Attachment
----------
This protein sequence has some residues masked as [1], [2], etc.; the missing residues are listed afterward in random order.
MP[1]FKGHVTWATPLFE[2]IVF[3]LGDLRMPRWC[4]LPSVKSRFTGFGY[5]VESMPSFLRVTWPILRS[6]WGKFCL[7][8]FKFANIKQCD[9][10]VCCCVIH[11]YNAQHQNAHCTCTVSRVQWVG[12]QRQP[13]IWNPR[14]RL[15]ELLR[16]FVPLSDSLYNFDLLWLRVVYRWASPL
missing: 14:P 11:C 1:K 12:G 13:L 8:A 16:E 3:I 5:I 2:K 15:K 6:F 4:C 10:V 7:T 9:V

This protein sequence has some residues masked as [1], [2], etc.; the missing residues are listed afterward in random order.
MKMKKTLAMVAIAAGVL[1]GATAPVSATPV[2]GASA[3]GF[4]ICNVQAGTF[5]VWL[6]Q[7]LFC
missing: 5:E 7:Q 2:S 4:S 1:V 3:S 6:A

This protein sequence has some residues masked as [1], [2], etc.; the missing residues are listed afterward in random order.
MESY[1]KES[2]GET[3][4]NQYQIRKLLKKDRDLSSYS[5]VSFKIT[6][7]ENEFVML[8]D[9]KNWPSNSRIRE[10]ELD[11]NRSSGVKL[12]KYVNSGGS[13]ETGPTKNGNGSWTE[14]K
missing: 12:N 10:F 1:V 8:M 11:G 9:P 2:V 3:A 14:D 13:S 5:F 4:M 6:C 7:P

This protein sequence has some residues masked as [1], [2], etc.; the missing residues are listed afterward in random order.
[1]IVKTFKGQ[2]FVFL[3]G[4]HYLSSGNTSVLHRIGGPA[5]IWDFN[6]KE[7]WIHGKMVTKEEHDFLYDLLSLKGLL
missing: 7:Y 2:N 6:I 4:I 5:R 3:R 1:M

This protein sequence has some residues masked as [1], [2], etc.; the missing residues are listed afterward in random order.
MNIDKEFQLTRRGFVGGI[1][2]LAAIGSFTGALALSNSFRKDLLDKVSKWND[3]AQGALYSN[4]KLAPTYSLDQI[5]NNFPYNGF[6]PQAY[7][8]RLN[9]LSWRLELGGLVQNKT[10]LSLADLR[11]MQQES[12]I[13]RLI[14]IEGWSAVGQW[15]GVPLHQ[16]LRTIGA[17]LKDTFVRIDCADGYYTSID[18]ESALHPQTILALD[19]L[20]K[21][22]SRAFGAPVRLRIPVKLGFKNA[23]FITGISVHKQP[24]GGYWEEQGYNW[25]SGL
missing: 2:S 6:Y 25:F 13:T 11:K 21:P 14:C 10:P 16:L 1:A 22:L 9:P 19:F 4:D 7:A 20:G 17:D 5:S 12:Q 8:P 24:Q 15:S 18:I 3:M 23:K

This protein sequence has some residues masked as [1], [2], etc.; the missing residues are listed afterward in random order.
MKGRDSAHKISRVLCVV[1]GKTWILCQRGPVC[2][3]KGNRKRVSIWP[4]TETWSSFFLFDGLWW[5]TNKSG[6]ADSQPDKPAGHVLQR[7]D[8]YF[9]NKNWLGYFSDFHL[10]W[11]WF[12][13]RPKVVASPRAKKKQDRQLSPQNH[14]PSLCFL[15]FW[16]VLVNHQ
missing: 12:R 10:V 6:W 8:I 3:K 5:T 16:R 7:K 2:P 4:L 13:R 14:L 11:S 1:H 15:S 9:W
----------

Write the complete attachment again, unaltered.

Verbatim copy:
This protein sequence has some residues masked as [1], [2], etc.; the missing residues are listed afterward in random order.
MP[1]FKGHVTWATPLFE[2]IVF[3]LGDLRMPRWC[4]LPSVKSRFTGFGY[5]VESMPSFLRVTWPILRS[6]WGKFCL[7][8]FKFANIKQCD[9][10]VCCCVIH[11]YNAQHQNAHCTCTVSRVQWVG[12]QRQP[13]IWNPR[14]RL[15]ELLR[16]FVPLSDSLYNFDLLWLRVVYRWASPL
missing: 14:P 11:C 1:K 12:G 13:L 8:A 16:E 3:I 5:I 2:K 15:K 6:F 4:C 10:V 7:T 9:V

This protein sequence has some residues masked as [1], [2], etc.; the missing residues are listed afterward in random order.
MKMKKTLAMVAIAAGVL[1]GATAPVSATPV[2]GASA[3]GF[4]ICNVQAGTF[5]VWL[6]Q[7]LFC
missing: 5:E 7:Q 2:S 4:S 1:V 3:S 6:A

This protein sequence has some residues masked as [1], [2], etc.; the missing residues are listed afterward in random order.
MESY[1]KES[2]GET[3][4]NQYQIRKLLKKDRDLSSYS[5]VSFKIT[6][7]ENEFVML[8]D[9]KNWPSNSRIRE[10]ELD[11]NRSSGVKL[12]KYVNSGGS[13]ETGPTKNGNGSWTE[14]K
missing: 12:N 10:F 1:V 8:M 11:G 9:P 2:V 3:A 14:D 13:S 5:F 4:M 6:C 7:P

This protein sequence has some residues masked as [1], [2], etc.; the missing residues are listed afterward in random order.
[1]IVKTFKGQ[2]FVFL[3]G[4]HYLSSGNTSVLHRIGGPA[5]IWDFN[6]KE[7]WIHGKMVTKEEHDFLYDLLSLKGLL
missing: 7:Y 2:N 6:I 4:I 5:R 3:R 1:M

This protein sequence has some residues masked as [1], [2], etc.; the missing residues are listed afterward in random order.
MNIDKEFQLTRRGFVGGI[1][2]LAAIGSFTGALALSNSFRKDLLDKVSKWND[3]AQGALYSN[4]KLAPTYSLDQI[5]NNFPYNGF[6]PQAY[7][8]RLN[9]LSWRLELGGLVQNKT[10]LSLADLR[11]MQQES[12]I[13]RLI[14]IEGWSAVGQW[15]GVPLHQ[16]LRTIGA[17]LKDTFVRIDCADGYYTSID[18]ESALHPQTILALD[19]L[20]K[21][22]SRAFGAPVRLRIPVKLGFKNA[23]FITGISVHKQP[24]GGYWEEQGYNW[25]SGL
missing: 2:S 6:Y 25:F 13:T 11:K 21:P 14:C 10:P 16:L 1:A 22:L 9:P 19:F 4:D 7:A 20:G 17:D 5:S 12:Q 8:P 24:Q 15:S 18:I 3:M 23:K

This protein sequence has some residues masked as [1], [2], etc.; the missing residues are listed afterward in random order.
MKGRDSAHKISRVLCVV[1]GKTWILCQRGPVC[2][3]KGNRKRVSIWP[4]TETWSSFFLFDGLWW[5]TNKSG[6]ADSQPDKPAGHVLQR[7]D[8]YF[9]NKNWLGYFSDFHL[10]W[11]WF[12][13]RPKVVASPRAKKKQDRQLSPQNH[14]PSLCFL[15]FW[16]VLVNHQ
missing: 12:R 10:V 6:W 8:I 3:K 5:T 16:R 7:K 2:P 4:L 13:R 14:L 11:S 1:H 15:S 9:W